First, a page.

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Liang Shanbo and Zhu Yingtai are the eastern version of "Romeo and Juliet." Another difference is that the Chinese story happens eight centuries earlier and the ending is more mythic: after death, the lovers transform into butterflies. That's why, in English, they are interpreted as "The Butterfly Lovers." Throughout ages, this famous love tragedy has been interpreted in a wide variety of art forms.
Now, it's been produced as a western-style musical. But does the audience like it? And can the show serve as a guide to lead other original Chinese musicals under the spotlight? Our reporter Zhang Song went to find the answers.
It's China's top engineering university Tsinghua. It should be a normal Wednesday afternoon, but someone wants to make a difference. A free performance is staged to nurture the potential audience. Today, they are treated by some excerpts from the old love tragedy butterfly lovers, but what they heard sounded like a musical on Broadway.
An audience member said, "I like the music a lot. It reminds me of 'Norte Dame in Paris'. However, I'm a bit disappointed not hearing any traditional Chinese music. Anyway, I'm quite curious about the whole show, and I'm gonna get a ticket for it if the show is coming to Beijing."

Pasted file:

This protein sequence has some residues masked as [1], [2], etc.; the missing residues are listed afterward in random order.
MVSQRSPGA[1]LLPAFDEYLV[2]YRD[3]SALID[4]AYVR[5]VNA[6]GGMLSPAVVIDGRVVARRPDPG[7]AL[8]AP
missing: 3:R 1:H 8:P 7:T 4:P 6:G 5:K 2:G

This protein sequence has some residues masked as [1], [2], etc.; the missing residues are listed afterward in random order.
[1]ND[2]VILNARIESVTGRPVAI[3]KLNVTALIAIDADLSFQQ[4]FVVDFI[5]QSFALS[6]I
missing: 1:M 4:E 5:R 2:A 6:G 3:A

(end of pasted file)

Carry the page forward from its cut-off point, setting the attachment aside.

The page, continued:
An audience member said, "The musical contains many Chinese elements, but in general, it's not mature. I would like to pay some 30 dollars, but I would pay double to watch musicals like 'Cats.'"
Zhang Song said, "These comments from the students will be heard by the cast and crew. As always, the production team open their ears to the viewers. They analyze the suggestions and then refine their work over and over. The latest version is the sixth edition, but not the final one."
With an ambition to make China's best original musical, the production company first made the biggest investment in the country's history, around 60 million yuan or nearly 9 million US dollars. That made it possible to bring in top European stage and costume designers, build a professional troupe of young Chinese performers, and commission talented Chinese composers and writers to give the old tale new tunes and a new lease on life.
It's a big and bold attempt to adapt the classic butterfly lovers' romance, which is so familiar and popular to most Chinese.
An audience member said, "Very stylish. It's quite different from the original love tragedy. It's an overthrow to the tradition."
Li Dun, director of musical "Butterflies", said, "It's a modernized version of the ancient butterfly lovers story. It's a musical to discover the nature of human beings. It's very open. One thousand people will have one thousand reactions."
"Butterflies" is among the few domestic original musicals that could made a hit. The biggest competition comes from Broadway's popular musicals including "Cats", "The Phantom of the Opera", "Les Miserables", "Mama Mia" and "The Lion King". These imported musicals occupy the lion's share of musicals staged in China, and they are sell well.
Those who want to change the situation are learning from Broadway's mature production flow and trying to make it work in China. Rather than copying the success, what they need most is to create their own completely original musicals, including everything from the content, to the way it is expressed. In their favor, they have broad and diverse inspiration coming from a fast-changing modern China, or from its long history and a rich culture.